Christine Benz: Hi, I'm Christine Benz for Morningstar.com.
Knowing how much you can safely withdraw from your portfolio during retirement is a hugely important part of the retirement planning process.
Joining me to discuss this topic is Christine Fahlund; she is a senior financial planner with T. Rowe Price.
Christine, thank you so much for being here.
Christine Fahlund: My pleasure.
Benz: We've seen a lot of discourse about withdrawal rates; I know this is a topic a lot of our Morningstar.com readers are very, very interested in.
Our recent study has actually suggested that the old 4% rule for in-retirement withdrawals is maybe a little bit too high, that people should be thinking more in the 3% range. Let's first discuss what that 4% rule suggested about in-retirement withdrawals?
Fahlund: That 4% rule means simply, you take your starting balance at retirement, take 4% of it out, withdraw it. Next year, you take the same dollar amount out, but increase it for inflation, let's say 3%. The following year, you take that new increased dollar amount, and increase it again for inflation. So the 4% refers to the first year, but not thereafter.
Benz: So the idea is that your income during retirement is relatively fixed if you're using a strict adaptation of the 4% rule. It sounds like you, though, Chris, think that a more flexible dynamic withdrawal strategy probably makes sense--that you want to revisit that initial withdrawal amount?
Fahlund: Yes, I think each year, the 4% rule in our terms at T. Rowe Price, is you're going to come back and review to see if you are on track with your strategy every year. So 4% is just a rule of thumb, gets you in the ballpark, but then if you come back with your new balance and your anticipated new withdrawal amount, you can find out whether you're still on track or if you're at risk of running out of money too soon.
Benz: The idea here, then, is that you want to factor in market action when deciding whether that amount, that dollar amount, is still sustainable for you. You have worked on some research that actually pointed to various strategies at market inflection points, like the 2008 bear market. You actually suggested people could maybe tweak their withdrawal amount a little bit during periods like that. What did you find?
Fahlund: Yes, exactly. What we were worried about was that, just because the markets plummet, doesn't mean your budget changes. You still have the same expenses. So, we suggested that perhaps instead of increasing every year by 3% [inflation], that you hold it steady and use the same amount of withdrawal for say 3, 4, or 5 years in a row, if you need to, until the markets rebound.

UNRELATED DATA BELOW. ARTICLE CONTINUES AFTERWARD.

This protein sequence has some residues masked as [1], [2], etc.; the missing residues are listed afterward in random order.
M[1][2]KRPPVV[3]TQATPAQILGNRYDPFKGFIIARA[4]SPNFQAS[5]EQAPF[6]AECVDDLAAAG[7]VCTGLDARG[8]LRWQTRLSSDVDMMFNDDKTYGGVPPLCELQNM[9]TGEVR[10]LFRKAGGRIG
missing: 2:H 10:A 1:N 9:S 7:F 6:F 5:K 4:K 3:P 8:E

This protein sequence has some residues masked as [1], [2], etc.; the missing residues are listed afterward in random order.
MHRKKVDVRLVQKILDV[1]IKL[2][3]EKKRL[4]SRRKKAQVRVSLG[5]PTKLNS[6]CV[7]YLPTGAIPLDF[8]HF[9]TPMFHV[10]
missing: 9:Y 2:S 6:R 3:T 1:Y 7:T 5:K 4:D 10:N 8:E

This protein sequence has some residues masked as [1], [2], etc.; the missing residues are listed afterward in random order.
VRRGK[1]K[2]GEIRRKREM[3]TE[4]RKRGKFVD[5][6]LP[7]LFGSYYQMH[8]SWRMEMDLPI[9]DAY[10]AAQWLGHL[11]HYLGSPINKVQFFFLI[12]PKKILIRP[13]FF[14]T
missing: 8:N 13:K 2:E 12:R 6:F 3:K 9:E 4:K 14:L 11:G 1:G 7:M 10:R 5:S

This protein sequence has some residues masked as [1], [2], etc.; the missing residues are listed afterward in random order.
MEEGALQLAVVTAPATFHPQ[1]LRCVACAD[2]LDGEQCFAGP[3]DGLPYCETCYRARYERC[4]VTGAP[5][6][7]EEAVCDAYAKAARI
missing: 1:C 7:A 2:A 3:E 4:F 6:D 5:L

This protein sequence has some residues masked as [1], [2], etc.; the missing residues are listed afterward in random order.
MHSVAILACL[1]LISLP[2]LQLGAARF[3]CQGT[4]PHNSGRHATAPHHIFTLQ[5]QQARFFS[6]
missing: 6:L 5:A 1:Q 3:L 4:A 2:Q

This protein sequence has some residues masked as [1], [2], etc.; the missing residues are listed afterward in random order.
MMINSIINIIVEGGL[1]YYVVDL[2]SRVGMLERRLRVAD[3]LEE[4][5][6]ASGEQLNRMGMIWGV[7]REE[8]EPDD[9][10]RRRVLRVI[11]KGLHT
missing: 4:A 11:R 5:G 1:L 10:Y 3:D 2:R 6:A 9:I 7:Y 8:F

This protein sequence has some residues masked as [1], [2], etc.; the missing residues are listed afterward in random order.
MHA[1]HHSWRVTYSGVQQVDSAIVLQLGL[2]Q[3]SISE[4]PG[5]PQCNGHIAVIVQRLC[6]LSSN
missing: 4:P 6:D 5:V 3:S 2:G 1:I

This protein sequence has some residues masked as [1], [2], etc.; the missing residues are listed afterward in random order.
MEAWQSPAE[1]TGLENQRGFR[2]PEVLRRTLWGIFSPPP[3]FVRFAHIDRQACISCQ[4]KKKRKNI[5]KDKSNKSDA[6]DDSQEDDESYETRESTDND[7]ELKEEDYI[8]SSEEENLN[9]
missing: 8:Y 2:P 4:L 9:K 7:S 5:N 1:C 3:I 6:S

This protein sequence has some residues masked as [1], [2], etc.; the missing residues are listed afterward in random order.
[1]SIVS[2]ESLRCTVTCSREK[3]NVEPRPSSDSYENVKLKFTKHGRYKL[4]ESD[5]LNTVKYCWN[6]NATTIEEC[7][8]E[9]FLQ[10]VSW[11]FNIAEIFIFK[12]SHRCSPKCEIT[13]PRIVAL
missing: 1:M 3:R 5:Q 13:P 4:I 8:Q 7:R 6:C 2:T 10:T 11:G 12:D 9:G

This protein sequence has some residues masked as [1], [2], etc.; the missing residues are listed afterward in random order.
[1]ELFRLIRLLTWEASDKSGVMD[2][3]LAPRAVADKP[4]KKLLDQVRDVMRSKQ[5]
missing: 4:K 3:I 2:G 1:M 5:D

Benz: And age has a role in all of this, too. As you age and as you get into your 80s, for example, you could arguably take a somewhat higher withdrawal amount.
Fahlund: Absolutely. Even at younger ages, you might, because if the markets do really well, you're going to find not only are you on track, but markets are doing so well that you could, in the future, increase that amount on a regular basis.
Benz: I guess another point that you've emphasized is that, everyone is spending in the real world, and income needs might fluctuate from year to year based on what you have going on in your life. So you might have emergency expenses or fun expenses, whatever it might be, it might not be static, your income need.
Fahlund: The income needs are not going to be static at all. They are going to change constantly. Not only because of your own planning and your own life, but also what's happening around you, with your children, grandchildren, all of their needs can be incorporated here, too. So your expenses are going to go up and down.
Benz: So all of that calls for generally revisiting that withdrawal rate, even if you found something that made sense to you in Year 1 of retirement, you really need to keep on top of it as the years go by.
Fahlund: That's right. And if you find you're on a downward trend, then you'll know in advance, and you'll start working on getting your lifestyle down to meet those expenses.
Benz: OK. Well, thank you so much for being here to talk about this really important topic.
Fahlund: My pleasure.
Benz: Thanks for watching. I'm Christine Benz for Morningstar.com.